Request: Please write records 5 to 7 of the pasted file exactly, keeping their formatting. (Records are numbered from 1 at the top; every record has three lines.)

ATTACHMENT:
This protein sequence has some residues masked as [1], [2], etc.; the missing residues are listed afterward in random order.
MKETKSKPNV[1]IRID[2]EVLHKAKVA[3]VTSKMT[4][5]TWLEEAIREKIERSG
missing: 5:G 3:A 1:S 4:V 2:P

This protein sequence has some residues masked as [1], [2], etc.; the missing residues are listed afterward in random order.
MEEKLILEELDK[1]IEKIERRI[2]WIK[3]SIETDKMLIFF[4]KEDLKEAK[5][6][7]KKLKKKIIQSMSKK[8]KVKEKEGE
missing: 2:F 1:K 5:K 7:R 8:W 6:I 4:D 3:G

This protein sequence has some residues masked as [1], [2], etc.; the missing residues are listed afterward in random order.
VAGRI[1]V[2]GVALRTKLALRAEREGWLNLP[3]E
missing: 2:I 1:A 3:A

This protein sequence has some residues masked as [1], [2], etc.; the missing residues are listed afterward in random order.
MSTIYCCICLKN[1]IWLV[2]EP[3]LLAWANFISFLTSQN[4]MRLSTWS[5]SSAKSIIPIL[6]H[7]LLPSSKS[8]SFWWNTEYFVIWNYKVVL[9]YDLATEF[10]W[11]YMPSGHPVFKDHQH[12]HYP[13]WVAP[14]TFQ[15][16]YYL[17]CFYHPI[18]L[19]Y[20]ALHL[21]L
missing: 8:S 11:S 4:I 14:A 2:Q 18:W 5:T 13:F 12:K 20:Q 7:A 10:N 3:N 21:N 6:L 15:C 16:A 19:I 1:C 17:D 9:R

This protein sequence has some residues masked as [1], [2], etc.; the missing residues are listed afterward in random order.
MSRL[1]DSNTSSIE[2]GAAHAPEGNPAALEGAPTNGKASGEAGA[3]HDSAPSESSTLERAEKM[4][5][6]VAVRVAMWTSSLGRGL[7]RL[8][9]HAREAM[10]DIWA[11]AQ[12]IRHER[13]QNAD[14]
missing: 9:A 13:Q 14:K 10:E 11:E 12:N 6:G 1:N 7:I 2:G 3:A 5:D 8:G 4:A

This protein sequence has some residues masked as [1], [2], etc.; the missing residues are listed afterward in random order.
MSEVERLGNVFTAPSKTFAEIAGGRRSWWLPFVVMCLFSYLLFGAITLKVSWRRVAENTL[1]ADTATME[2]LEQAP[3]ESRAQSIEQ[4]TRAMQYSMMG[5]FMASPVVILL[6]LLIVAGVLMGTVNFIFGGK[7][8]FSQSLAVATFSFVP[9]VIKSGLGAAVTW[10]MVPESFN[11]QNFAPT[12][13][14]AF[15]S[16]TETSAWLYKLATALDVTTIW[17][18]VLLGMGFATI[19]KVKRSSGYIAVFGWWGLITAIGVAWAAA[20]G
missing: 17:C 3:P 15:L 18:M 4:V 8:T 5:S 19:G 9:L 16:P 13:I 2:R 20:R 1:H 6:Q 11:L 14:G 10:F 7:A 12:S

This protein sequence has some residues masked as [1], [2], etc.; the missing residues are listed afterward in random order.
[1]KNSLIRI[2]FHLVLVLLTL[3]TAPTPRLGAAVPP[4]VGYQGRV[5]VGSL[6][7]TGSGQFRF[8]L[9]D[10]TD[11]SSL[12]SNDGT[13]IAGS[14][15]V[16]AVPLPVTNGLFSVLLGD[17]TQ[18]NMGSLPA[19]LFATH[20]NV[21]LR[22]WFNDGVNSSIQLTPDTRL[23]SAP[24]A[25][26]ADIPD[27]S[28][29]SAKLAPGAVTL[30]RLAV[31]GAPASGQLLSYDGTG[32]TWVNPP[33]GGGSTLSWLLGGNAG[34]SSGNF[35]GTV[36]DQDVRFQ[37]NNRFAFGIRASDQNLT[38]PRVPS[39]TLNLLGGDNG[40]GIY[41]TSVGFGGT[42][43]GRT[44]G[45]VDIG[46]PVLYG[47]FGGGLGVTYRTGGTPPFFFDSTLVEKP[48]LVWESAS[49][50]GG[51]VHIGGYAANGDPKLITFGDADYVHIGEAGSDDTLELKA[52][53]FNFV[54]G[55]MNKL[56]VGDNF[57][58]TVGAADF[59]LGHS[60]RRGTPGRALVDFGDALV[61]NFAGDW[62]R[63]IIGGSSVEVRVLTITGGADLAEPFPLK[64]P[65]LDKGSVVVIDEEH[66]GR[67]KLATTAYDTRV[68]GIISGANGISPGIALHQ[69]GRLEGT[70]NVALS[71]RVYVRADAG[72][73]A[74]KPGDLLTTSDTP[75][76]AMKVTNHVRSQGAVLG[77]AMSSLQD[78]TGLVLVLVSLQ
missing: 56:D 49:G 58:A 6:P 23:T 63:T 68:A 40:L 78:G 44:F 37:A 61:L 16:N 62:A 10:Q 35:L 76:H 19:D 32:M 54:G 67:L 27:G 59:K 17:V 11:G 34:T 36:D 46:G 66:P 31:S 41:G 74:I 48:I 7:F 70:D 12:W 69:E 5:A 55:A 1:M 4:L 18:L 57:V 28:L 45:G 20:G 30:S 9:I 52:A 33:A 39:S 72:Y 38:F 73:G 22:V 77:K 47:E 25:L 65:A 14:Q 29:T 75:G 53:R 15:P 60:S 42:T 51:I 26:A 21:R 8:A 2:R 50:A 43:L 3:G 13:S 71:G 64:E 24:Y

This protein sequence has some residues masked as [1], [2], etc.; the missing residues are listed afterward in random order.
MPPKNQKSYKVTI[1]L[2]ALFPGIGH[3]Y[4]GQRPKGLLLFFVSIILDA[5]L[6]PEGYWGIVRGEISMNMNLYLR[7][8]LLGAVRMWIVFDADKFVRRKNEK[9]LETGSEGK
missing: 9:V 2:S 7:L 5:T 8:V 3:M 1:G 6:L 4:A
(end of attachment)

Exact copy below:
This protein sequence has some residues masked as [1], [2], etc.; the missing residues are listed afterward in random order.
MSRL[1]DSNTSSIE[2]GAAHAPEGNPAALEGAPTNGKASGEAGA[3]HDSAPSESSTLERAEKM[4][5][6]VAVRVAMWTSSLGRGL[7]RL[8][9]HAREAM[10]DIWA[11]AQ[12]IRHER[13]QNAD[14]
missing: 9:A 13:Q 14:K 10:E 11:E 12:N 6:G 1:N 7:I 2:G 3:A 5:D 8:G 4:A

This protein sequence has some residues masked as [1], [2], etc.; the missing residues are listed afterward in random order.
MSEVERLGNVFTAPSKTFAEIAGGRRSWWLPFVVMCLFSYLLFGAITLKVSWRRVAENTL[1]ADTATME[2]LEQAP[3]ESRAQSIEQ[4]TRAMQYSMMG[5]FMASPVVILL[6]LLIVAGVLMGTVNFIFGGK[7][8]FSQSLAVATFSFVP[9]VIKSGLGAAVTW[10]MVPESFN[11]QNFAPT[12][13][14]AF[15]S[16]TETSAWLYKLATALDVTTIW[17][18]VLLGMGFATI[19]KVKRSSGYIAVFGWWGLITAIGVAWAAA[20]G
missing: 17:C 3:P 15:L 18:M 4:V 8:T 5:S 19:G 9:L 16:P 13:I 2:R 20:R 1:H 6:Q 11:L 14:G 10:F 7:A 12:S

This protein sequence has some residues masked as [1], [2], etc.; the missing residues are listed afterward in random order.
[1]KNSLIRI[2]FHLVLVLLTL[3]TAPTPRLGAAVPP[4]VGYQGRV[5]VGSL[6][7]TGSGQFRF[8]L[9]D[10]TD[11]SSL[12]SNDGT[13]IAGS[14][15]V[16]AVPLPVTNGLFSVLLGD[17]TQ[18]NMGSLPA[19]LFATH[20]NV[21]LR[22]WFNDGVNSSIQLTPDTRL[23]SAP[24]A[25][26]ADIPD[27]S[28][29]SAKLAPGAVTL[30]RLAV[31]GAPASGQLLSYDGTG[32]TWVNPP[33]GGGSTLSWLLGGNAG[34]SSGNF[35]GTV[36]DQDVRFQ[37]NNRFAFGIRASDQNLT[38]PRVPS[39]TLNLLGGDNG[40]GIY[41]TSVGFGGT[42][43]GRT[44]G[45]VDIG[46]PVLYG[47]FGGGLGVTYRTGGTPPFFFDSTLVEKP[48]LVWESAS[49][50]GG[51]VHIGGYAANGDPKLITFGDADYVHIGEAGSDDTLELKA[52][53]FNFV[54]G[55]MNKL[56]VGDNF[57][58]TVGAADF[59]LGHS[60]RRGTPGRALVDFGDALV[61]NFAGDW[62]R[63]IIGGSSVEVRVLTITGGADLAEPFPLK[64]P[65]LDKGSVVVIDEEH[66]GR[67]KLATTAYDTRV[68]GIISGANGISPGIALHQ[69]GRLEGT[70]NVALS[71]RVYVRADAG[72][73]A[74]KPGDLLTTSDTP[75][76]AMKVTNHVRSQGAVLG[77]AMSSLQD[78]TGLVLVLVSLQ
missing: 56:D 49:G 58:A 6:P 23:T 63:T 68:A 40:L 78:G 44:F 37:A 61:L 16:N 62:A 10:Q 35:L 76:H 19:D 32:M 54:G 67:L 27:G 59:K 17:V 11:G 34:T 36:D 46:G 66:P 31:S 41:G 74:I 48:I 7:F 70:D 12:W 69:E 5:A 55:A 1:M 4:L 18:L 57:V 28:L 45:G 20:G 30:S 9:I 52:A 33:A 39:S 72:Y 38:F 73:G 22:V 77:K 47:E 25:L 65:A 14:Q 29:T 75:G 53:R 15:P 60:S 42:T 51:I 26:A 21:R 8:A 2:R 50:A 43:L 3:G 13:S 71:G 64:E 24:Y